The 10 most serene spots in Toronto
The most serene spots in Toronto aren’t necessarily the quietest places in the city, but then again, silence doesn’t really equate to peaceful (cue the shushing librarian). That being said, these are places where you can mind your own business, without distractions, for hours at a time—preferably with a nice view, too.
It doesn’t get more serene than this swirling garden by the waterfront. Take a relaxing stroll through curving paths of Birch trees, or post up beneath the Music Pavilion or the grassy steps of the ampitheatre.
You can spend hours exploring the fascinating landscape of the Leslie Spit, also known as Tommy Thompson. Discarded debris meets nature at this secluded piece of manmade land. Take a long walk to the old lighthouse at the tip of the island, then sit along the shore for an amazing view of Toronto’s skyline.
There are few things more sobering than taking a walk amongst the dead. Gravestones aside, this sprawling burial ground stretches 205 acres in the heart of the city, meaning it’s easy to get lost for hours between the towering mausoleums and towering Ginkgo trees.
It’s probably because it’s located on the Humber College campus, but The Arb doesn’t get as much food traffic as other natural spaces in Toronto. That’s a good thing, because it means more quiet time for you. This 250-acre land boasts a waterfall garden and natural trails galore.
There’s something about being just slightly removed from the hubbub of the city that makes this small patch of quiet greenery a perfect getaway. Tuck away behind those imposing wrought iron gates and you’ll find a meticulously manicured garden just off of bustling Queen Street.
If sitting in a beautiful glass dome overdosing on leafy oxygen doesn’t sound like a good time to you, this greenhouse isn’t for you. The Palm House is easily the most beautiful part of this Sherbourne Street paradise, with its benches and jungle of leafy trees.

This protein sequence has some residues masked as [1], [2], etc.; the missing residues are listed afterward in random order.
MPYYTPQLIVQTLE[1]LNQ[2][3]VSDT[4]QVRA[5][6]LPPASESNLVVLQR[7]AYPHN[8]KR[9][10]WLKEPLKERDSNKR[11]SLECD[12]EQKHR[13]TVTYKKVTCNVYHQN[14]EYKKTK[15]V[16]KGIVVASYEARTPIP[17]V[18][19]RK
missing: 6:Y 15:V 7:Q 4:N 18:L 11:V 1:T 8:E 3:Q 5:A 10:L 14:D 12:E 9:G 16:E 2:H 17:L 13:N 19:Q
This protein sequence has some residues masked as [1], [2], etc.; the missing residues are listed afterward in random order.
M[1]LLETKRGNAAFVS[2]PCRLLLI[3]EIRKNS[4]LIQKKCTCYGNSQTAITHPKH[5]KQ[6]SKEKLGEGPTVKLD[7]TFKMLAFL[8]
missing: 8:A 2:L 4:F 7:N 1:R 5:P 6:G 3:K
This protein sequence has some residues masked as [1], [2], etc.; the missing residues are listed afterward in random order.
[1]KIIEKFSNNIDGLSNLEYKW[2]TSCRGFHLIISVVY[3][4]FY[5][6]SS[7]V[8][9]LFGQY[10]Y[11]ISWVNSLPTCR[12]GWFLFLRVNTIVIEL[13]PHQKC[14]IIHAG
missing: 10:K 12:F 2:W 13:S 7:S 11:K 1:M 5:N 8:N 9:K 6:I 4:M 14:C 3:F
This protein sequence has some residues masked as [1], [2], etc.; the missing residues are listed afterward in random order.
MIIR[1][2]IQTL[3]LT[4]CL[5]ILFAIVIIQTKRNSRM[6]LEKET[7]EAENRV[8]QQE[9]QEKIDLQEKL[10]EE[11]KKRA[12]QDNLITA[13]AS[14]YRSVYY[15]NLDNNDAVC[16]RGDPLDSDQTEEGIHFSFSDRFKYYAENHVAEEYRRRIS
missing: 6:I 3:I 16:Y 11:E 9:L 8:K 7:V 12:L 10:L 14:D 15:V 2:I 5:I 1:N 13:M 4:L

Being dwarfed by massive transmission towers is a pretty therapeutic experience, believe it or not. Minus the threat of overexposing yourself to electromagnetic fields, this impressive path runs for miles east and west, though I suggest entering through the G. Ross Lord Dam and Reservoir for peak serenity.
From the smooth paving of the William G. Davis Trail to the beautiful open-air pavilion in Trillium Park, Toronto’s massive waterfront park feels like a world of its own. There are plenty of places to post up and enjoy the view, though the best might be the bonfire pits, with an amazing view of the skyline.
Right on top of the shenanigans happening in the Council Chambers is this understated green roof on top of City Hall. A quick jaunt up the curving ceremonial ramp will lead you to an underrated oasis equipped with benches and lookouts over Queen.
The outdoor area of this museum’s park alone is worth a visit. The courtyard is complete with five scenic reflecting pools and beautiful gardens. The design of the museum itself was designed to be celestial: prepare to be transported by the displays of Islamic art.
Tanya Mok of Humber Arboretum
Join the conversation Load comments